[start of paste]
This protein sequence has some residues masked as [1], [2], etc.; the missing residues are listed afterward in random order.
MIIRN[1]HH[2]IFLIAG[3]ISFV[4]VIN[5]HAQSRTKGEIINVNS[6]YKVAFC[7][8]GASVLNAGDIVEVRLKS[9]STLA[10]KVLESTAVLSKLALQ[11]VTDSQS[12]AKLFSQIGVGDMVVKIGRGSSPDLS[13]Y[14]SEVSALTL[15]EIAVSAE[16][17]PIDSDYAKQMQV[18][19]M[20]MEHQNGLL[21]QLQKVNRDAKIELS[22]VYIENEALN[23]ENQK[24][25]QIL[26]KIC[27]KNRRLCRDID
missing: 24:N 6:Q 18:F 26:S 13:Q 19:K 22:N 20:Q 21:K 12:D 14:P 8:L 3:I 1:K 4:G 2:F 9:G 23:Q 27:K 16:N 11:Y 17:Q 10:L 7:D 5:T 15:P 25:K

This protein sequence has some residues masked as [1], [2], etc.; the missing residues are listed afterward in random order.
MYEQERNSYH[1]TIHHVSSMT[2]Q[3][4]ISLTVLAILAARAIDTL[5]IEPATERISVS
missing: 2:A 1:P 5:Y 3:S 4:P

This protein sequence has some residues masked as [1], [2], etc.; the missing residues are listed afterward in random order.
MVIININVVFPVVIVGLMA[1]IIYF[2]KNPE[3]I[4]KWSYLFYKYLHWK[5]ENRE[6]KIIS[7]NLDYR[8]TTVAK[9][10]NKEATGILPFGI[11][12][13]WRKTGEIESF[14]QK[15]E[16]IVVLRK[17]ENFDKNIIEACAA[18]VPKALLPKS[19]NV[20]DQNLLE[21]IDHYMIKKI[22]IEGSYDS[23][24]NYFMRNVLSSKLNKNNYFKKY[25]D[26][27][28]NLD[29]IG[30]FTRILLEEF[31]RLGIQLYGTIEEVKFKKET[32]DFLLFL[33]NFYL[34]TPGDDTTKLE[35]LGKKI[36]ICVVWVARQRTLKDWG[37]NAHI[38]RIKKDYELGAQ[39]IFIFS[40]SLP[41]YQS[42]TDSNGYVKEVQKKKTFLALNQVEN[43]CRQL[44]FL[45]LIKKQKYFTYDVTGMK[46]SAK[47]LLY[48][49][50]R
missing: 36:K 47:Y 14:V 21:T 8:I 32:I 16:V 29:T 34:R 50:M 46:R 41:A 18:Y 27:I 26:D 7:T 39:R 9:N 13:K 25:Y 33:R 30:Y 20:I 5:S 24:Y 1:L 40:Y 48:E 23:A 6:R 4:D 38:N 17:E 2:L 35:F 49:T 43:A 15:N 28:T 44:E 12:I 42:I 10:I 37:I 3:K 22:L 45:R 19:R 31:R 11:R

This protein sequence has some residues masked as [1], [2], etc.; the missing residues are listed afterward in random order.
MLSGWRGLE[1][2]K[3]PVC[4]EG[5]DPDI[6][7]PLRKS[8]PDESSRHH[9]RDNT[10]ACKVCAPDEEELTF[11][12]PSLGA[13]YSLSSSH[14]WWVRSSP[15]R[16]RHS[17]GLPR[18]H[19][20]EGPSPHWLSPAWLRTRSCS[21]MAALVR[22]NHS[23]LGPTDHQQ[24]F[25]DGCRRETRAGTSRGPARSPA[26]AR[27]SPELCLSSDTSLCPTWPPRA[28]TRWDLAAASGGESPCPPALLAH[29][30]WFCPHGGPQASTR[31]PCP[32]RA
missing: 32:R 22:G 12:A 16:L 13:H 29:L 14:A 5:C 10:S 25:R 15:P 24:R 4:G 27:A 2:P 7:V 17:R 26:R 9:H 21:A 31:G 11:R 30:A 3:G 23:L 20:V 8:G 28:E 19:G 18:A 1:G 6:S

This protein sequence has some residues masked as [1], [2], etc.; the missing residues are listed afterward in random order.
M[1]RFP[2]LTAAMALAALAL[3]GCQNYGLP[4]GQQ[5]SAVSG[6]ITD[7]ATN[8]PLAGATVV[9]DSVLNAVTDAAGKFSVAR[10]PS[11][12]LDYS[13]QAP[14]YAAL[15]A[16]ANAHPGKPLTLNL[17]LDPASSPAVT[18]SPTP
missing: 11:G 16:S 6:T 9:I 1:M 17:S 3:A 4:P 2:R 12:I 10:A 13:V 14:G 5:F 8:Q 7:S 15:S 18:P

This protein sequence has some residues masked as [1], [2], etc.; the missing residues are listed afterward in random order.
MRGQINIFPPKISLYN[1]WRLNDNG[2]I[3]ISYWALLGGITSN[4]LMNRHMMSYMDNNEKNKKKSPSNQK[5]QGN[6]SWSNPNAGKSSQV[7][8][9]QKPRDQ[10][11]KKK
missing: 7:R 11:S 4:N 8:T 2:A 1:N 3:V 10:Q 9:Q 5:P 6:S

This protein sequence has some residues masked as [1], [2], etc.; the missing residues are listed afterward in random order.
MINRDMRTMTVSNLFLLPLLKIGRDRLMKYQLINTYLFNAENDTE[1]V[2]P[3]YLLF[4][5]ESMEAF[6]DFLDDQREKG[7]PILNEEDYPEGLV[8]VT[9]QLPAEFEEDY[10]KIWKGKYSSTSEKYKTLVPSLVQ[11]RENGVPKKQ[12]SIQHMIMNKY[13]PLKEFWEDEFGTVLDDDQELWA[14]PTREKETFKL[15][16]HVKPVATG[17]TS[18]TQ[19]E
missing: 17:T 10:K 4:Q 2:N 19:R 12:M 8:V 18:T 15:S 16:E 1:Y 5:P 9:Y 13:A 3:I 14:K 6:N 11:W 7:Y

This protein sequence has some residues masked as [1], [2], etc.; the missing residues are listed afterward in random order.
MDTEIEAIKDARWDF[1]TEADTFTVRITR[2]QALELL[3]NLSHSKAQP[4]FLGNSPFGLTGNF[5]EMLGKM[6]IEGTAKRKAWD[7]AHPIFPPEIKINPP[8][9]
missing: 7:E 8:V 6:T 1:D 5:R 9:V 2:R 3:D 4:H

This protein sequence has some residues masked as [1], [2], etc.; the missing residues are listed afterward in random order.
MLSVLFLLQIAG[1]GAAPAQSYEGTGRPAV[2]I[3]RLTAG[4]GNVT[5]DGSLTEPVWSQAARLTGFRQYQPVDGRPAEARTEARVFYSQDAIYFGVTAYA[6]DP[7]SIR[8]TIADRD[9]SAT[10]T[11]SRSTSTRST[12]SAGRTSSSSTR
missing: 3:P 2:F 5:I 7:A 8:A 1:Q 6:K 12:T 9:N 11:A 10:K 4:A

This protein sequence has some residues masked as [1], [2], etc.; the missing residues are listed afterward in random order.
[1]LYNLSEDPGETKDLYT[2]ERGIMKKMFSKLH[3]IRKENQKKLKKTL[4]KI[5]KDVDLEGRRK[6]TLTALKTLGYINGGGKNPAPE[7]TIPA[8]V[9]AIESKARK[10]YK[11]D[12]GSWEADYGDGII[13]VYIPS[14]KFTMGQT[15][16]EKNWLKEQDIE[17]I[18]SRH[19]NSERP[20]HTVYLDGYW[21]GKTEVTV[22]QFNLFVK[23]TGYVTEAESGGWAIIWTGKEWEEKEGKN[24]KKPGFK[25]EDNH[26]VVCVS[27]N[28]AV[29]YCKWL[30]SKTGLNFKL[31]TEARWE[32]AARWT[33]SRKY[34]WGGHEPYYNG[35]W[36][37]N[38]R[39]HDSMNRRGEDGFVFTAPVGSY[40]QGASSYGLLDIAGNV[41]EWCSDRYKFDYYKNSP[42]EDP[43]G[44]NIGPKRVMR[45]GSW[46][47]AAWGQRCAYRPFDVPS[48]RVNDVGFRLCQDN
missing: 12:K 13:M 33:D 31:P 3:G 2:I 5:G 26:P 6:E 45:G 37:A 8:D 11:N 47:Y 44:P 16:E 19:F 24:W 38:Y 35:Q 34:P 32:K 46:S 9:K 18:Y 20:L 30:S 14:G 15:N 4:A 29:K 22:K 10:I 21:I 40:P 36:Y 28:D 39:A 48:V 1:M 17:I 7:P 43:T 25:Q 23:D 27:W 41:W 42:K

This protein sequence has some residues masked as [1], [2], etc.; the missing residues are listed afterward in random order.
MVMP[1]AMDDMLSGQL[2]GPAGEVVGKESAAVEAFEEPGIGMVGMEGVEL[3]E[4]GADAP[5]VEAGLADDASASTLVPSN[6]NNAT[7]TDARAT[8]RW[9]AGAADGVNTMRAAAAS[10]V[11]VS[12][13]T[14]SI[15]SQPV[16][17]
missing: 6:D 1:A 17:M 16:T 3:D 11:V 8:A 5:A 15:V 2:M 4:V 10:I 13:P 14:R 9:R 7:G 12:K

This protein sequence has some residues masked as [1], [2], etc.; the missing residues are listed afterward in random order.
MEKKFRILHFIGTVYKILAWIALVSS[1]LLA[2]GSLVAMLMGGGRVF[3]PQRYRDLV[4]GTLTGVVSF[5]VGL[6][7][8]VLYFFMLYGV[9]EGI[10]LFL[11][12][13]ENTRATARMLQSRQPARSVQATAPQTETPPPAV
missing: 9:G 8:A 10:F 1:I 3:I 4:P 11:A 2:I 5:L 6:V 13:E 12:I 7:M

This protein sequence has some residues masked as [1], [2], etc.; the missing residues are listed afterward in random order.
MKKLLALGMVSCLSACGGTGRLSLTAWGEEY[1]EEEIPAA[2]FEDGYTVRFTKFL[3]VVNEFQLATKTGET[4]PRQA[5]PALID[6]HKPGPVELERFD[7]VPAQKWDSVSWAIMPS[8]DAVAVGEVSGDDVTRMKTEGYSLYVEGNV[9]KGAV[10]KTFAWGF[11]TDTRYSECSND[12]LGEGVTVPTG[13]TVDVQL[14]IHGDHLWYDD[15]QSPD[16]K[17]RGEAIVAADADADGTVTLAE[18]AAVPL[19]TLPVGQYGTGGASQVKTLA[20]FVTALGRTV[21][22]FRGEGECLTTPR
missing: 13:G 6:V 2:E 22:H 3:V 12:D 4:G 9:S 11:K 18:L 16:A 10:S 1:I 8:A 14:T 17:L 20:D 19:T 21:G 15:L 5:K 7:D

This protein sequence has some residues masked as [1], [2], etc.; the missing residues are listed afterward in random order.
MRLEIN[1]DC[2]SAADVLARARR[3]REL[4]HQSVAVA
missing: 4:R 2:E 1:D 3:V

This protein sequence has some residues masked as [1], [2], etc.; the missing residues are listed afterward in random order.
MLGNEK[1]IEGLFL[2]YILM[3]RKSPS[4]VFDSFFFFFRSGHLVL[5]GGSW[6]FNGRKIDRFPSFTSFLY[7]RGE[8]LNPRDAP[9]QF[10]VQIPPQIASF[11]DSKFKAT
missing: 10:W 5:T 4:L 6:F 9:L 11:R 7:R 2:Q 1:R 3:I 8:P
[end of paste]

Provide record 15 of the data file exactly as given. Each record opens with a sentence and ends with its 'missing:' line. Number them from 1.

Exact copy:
This protein sequence has some residues masked as [1], [2], etc.; the missing residues are listed afterward in random order.
MLGNEK[1]IEGLFL[2]YILM[3]RKSPS[4]VFDSFFFFFRSGHLVL[5]GGSW[6]FNGRKIDRFPSFTSFLY[7]RGE[8]LNPRDAP[9]QF[10]VQIPPQIASF[11]DSKFKAT
missing: 10:W 5:T 4:L 6:F 9:L 11:R 7:R 2:Q 1:R 3:I 8:P